## Homework 1 Solutions

#### Problem #1

Induction on the length of y:

Base Cases:
At |y| = 0, y = epsilon, so the proof is just the definitions

delta-hat(q,epsilon) = q = f(q,epsilon).

By transitivity of equivalence,

delta-hat(q,epsilon) = f(q,epsilon)

At |y| = 1, y is a string consisting of the single arbitrary symbol a. With delta-hat we have a = epsilon.a, and thus

delta-hat(q,a) = delta-hat(q,epsilon.a) = delta(delta-hat(q,epsilon),a) = delta(q,a) (from basis 0)

And with f we have a = a.epsilon, and thus

f(q,a) = f(q,a.epsilon) = f(delta(q,a), epsilon) = delta(q,a)

We have delta-hat(q,a) = delta(q,a) = f(q,a). Again, by transitivity of equivalence, delta-hat(q,a) = f(q,a).

Induction:
We assume that delta-hat(q,w) = f(q,w) for any string w of length less than that of y. Now we can prove that delta-hat(q,y) = f(q,y) as follows:

y has at least two symbols (if it has less than two symbols, then it falls under our bases above). Let us represent y as axb, where a and b are two symbols of y, the first and last respectively, and x is an infix string, possibly empty, containing all other characters in y.

We have delta-hat(q,axb) = delta(delta-hat(q,ax),b) Because |ax| < |axb| = |y|, we can invoke the inductive hypothesis to get:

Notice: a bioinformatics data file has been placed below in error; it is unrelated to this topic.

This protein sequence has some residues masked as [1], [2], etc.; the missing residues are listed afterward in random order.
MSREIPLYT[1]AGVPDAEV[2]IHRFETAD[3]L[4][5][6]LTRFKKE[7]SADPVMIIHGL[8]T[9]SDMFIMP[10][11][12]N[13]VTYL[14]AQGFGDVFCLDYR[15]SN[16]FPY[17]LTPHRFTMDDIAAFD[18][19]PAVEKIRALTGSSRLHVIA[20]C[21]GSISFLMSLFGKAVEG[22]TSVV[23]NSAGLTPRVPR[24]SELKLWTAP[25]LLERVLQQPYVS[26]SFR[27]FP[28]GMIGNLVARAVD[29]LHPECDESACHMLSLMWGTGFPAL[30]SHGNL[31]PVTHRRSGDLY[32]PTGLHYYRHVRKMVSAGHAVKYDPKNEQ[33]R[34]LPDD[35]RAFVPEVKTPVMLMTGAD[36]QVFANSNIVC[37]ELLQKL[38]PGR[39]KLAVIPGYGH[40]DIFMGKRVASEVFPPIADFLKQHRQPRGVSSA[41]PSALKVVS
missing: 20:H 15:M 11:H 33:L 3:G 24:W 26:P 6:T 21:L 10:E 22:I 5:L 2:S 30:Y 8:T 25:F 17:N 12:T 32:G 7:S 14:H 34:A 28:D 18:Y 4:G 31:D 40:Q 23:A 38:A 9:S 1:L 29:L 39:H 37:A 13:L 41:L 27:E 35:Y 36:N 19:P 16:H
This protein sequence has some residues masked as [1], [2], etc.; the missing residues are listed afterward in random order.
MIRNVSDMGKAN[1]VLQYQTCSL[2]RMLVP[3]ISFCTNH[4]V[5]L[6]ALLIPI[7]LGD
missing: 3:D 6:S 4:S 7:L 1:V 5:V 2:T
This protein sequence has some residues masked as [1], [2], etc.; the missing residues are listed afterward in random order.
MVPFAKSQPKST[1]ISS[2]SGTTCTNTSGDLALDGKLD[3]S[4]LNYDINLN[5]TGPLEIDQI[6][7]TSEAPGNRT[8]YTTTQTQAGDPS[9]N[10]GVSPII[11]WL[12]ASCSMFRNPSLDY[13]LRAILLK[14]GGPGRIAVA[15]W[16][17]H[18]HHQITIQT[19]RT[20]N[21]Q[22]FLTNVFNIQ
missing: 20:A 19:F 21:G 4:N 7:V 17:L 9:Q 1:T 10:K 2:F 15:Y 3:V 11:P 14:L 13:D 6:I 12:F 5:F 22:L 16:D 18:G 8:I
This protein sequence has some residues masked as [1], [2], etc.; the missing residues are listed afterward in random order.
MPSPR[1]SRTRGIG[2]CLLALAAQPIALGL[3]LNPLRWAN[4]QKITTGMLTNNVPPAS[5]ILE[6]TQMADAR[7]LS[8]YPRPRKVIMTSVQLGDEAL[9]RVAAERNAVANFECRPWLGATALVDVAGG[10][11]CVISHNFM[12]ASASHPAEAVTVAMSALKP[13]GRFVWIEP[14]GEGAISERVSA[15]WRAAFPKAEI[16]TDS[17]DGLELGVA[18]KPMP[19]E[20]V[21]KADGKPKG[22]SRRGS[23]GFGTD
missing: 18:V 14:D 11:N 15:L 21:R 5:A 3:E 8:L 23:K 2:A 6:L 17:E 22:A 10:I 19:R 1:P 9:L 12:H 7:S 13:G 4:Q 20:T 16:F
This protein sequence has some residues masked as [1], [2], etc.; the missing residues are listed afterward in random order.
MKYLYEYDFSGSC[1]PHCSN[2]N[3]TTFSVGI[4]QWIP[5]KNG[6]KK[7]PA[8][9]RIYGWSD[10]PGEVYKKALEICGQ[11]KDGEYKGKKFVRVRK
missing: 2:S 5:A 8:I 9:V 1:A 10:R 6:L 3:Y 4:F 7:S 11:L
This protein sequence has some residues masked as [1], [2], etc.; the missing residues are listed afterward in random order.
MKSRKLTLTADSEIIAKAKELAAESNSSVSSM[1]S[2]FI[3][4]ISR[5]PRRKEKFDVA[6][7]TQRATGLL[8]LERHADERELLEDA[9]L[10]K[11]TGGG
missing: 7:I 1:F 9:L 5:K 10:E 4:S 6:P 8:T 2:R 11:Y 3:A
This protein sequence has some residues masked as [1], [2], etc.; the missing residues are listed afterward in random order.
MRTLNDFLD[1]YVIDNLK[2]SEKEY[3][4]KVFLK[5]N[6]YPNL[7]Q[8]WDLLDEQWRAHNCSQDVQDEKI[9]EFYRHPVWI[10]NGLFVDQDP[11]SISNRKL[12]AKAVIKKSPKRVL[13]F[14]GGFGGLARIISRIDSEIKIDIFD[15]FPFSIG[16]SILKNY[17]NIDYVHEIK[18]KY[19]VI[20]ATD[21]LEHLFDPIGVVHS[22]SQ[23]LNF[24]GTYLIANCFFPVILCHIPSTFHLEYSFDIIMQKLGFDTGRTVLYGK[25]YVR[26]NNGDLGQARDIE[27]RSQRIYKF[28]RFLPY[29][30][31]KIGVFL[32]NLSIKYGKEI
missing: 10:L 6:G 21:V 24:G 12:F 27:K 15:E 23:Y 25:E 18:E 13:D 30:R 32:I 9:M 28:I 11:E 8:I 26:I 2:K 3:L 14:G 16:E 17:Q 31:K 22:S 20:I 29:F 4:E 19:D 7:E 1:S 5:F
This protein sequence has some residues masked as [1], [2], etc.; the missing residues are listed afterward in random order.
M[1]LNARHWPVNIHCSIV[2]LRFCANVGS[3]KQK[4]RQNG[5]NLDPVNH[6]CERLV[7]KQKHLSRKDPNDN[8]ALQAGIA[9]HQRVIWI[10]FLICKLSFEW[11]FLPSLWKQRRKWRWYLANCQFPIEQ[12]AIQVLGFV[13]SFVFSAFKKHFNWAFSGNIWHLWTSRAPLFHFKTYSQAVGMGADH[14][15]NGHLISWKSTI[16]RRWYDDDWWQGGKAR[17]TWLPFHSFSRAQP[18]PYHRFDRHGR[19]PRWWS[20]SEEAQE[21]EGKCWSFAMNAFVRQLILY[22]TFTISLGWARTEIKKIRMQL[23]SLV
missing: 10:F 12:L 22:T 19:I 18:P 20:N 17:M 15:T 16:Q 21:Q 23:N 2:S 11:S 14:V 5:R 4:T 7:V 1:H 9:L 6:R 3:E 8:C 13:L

delta-hat(q,axb) = delta(f(q,ax),b) = delta(f(delta(q,a),x),b)

Again, because |x| < |axb| = |y|, we can substitute:

delta-hat(q,axb) = delta(delta-hat(delta(q,a),x),b) = delta-hat(delta(q, a),xb)

Finally, since |xb| < |axb| = y, we can conclude with:

delta-hat(q,axb) = f(delta(q,a),xb) = f(q,axb)

Since delta-hat(q,axb) = f(q,axb) and y = axb, we have delta-hat(q,y) = f(q,y), which is what we wanted to show. Because of the property of mathematical induction on the length of the string y, we can conclude that this property holds for all strings.

#### Problem #2

This is the 5-tuple definition for one such automaton, as well as the transition table; others are possible. Note the problem specifically asked for the 5-tuple notation of your automaton.

M = ({q0, q1, q2, q3, q4}, {0, 1}, delta, q0, {q0})

The transition function delta is described below:

StateOn 0On 1
q0q0q1
q1q2q3
q2q4q0
q3q1q2
q4q3q4

#### Problem #3

The DFA M = (Q x Sigma, {0,1}, delta, {p}, F) where delta is defined as:

StateOn 0On 1
{p}{q,s}{q}
*{q}{r}{q,r}
{r}{s}{p}
*{s}{}{p}
*{q,s}{r}{p,q,r}
*{q,r}{r,s}{p,q,r}
*{r,s}{s}{p}
*{p,q,r}{q,r,s}{p,q,r}
*{q,r,s}{r,s}{p,q,r}
{}{}{}

The states in F are indicated with a "*" in the transition table.

#### 4.

The solution to this problem is easiest shown graphically, but I will show it here as a transition diagram. There are simpler automata, but I will present the most straightforward one (which, incidentally, has 13 states and 15 arcs):

M = ({q_k|1 <= k <= 13}, {0,1}, delta, q0, {q12, q13})

delta =

 State On 0 On 1 q1 {q1,q2} {q1,q3} q2 {} {q4} q3 {q5} {} q4 {} {q6} q5 {q7} {} q6 {q6,q8} {q6} q7 {q7} {q7,q9} q8 {} {q10} q9 {q11} {} q10 {q12} {} q11 {} {q13} q12 {} {} q13 {} {}